Art, artists, and perception: A model for premotor contributions to perceptual analysis and form recognition
David Bourget (Western Ontario)
David Chalmers (ANU, NYU)
Rafael De Clercq
Ezio Di Nucci
Jack Alan Reynolds
Learn more about PhilPapers
Philosophical Psychology 21 (2):149 – 171 (2008)
Artists, art critics, art historians, and cognitive psychologists have asserted that visual artists perceive the world differently than nonartists and that these perceptual abilities are the product of knowledge of techniques for working in an artistic medium. In support of these claims, Kozbelt (2001) found that artists outperform nonartists in visual analysis tasks and that these perceptual advantages are statistically correlated with drawing skill. We propose a model to explain these results that is derived from a diagnostic framework for object recognition and recent research in cognitive neuroscience on selective visual attention. This research demonstrates that endogenous shifts of visual attention enhance the encoding of expected features in the visual field and inhibit the perception of potential distracters. Moreover, it demonstrates complementary roles for spatial schemata and motor plans in visual attention. We argue that artists develop novel spatial schemata, which enable them to recognize and reproduce stimulus features sufficient for adequate artistic production in a medium, and that these schemata become encoded as motor plans as artists develop technical proficiency in a medium. We hypothesize that artists' perceptual advantages can therefore, be explained by the role spatial schemata and motor plans play in selective attention.
|Keywords||No keywords specified (fix it)|
|Categories||categorize this paper)|
Setup an account with your affiliations in order to access resources via your University's proxy server
Configure custom proxy (use this if your affiliation does not provide a proxy)
|Through your library|
References found in this work BETA
A. David Milner & Melvyn A. Goodale (1995). The Visual Brain in Action. Oxford University Press.
M. Jeannerod (1994). The Representing Brain: Neural Correlates of Motor Intention and Imagery. Behavioral and Brain Sciences 17 (2):187.
Edward Awh & John Jonides (2001). Overlapping Mechanisms of Attention and Spatial Working Memory. Trends in Cognitive Sciences 5 (3):119-126.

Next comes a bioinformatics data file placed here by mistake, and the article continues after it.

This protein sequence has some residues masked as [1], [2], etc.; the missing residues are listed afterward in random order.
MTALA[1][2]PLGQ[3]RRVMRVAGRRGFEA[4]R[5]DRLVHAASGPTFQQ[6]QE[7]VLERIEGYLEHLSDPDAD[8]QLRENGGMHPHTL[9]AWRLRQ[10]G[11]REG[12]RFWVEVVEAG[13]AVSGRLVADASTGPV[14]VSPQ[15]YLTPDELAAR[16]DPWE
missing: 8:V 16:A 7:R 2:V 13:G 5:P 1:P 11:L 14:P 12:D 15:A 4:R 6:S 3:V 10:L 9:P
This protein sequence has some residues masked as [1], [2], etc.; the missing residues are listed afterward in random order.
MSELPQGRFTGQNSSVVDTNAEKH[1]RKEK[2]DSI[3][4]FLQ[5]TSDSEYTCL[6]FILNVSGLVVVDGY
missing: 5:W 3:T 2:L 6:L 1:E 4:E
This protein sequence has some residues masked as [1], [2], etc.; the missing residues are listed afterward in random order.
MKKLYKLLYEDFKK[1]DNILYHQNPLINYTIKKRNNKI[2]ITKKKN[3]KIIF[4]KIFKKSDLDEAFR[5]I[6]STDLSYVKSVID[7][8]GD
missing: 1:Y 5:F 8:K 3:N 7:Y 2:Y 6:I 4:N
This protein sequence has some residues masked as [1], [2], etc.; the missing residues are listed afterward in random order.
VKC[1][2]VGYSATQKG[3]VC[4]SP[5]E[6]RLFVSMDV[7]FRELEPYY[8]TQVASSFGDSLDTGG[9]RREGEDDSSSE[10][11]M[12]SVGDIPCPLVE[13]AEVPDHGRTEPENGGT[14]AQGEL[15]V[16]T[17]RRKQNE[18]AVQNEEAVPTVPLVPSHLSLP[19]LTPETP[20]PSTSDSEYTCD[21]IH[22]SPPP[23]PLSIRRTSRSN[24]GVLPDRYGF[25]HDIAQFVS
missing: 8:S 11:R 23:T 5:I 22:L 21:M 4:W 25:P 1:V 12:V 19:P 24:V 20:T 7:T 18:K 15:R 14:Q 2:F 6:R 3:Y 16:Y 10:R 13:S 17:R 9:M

Philippe G. Schyns (1998). Diagnostic Recognition: Task Constraints, Object Information, and Their Interactions. Cognition 67 (1-2):147-179.
Citations of this work BETA
Dustin Stokes (2009). Aesthetics and Cognitive Science. Philosophy Compass 4 (5):715-733.
William P. Seeley (2010). Imagining Crawling Home: A Case Study in Cognitive Science and Aesthetics. Review of Philosophy and Psychology 1 (3):407-426.
Similar books and articles
Don Fawkes (2003). Critically Thinking Through Visual Arts. Inquiry 22 (4):13-25.
George C. Schuetze (2005). Convergences in Music and Art: A Bibliographic Study. Harmonie Park Press.
A. J. Greene, R. D. Easton & L. S. R. LaShell (2001). Visual-Auditory Events: Cross-Modal Perceptual Priming and Recognition Memory. Consciousness and Cognition 10 (3):425-435.
Stephen Grossberg (2006). The Art of Seeing and Painting. Technical Report.
Sherri Irvin (2005). Appropriation and Authorship in Contemporary Art. British Journal of Aesthetics 45 (2):123-137.
Assimina Kaniari, Marina Wallace & Martin Kemp (eds.) (2009). Acts of Seeing: Artists, Scientists and the History of the Visual: A Volume Dedicated to Martin Kemp. Artakt & Zidane Press.
Kathy Pitt (2010). Folding Souls or the Real Self? The Theories of Self of Roy Bhaskar and Nicholas Rose Through the Case of Five Visual Artists. Journal of Critical Realism 9 (2):172-198.
S. Grossberg (1999). The Link Between Brain Learning, Attention, and Consciousness. Consciousness and Cognition 8 (1):1-44.
Added to index2009-01-28
Total downloads53 ( #76,537 of 1,790,235 )
Recent downloads (6 months)6 ( #140,791 of 1,790,235 )
How can I increase my downloads?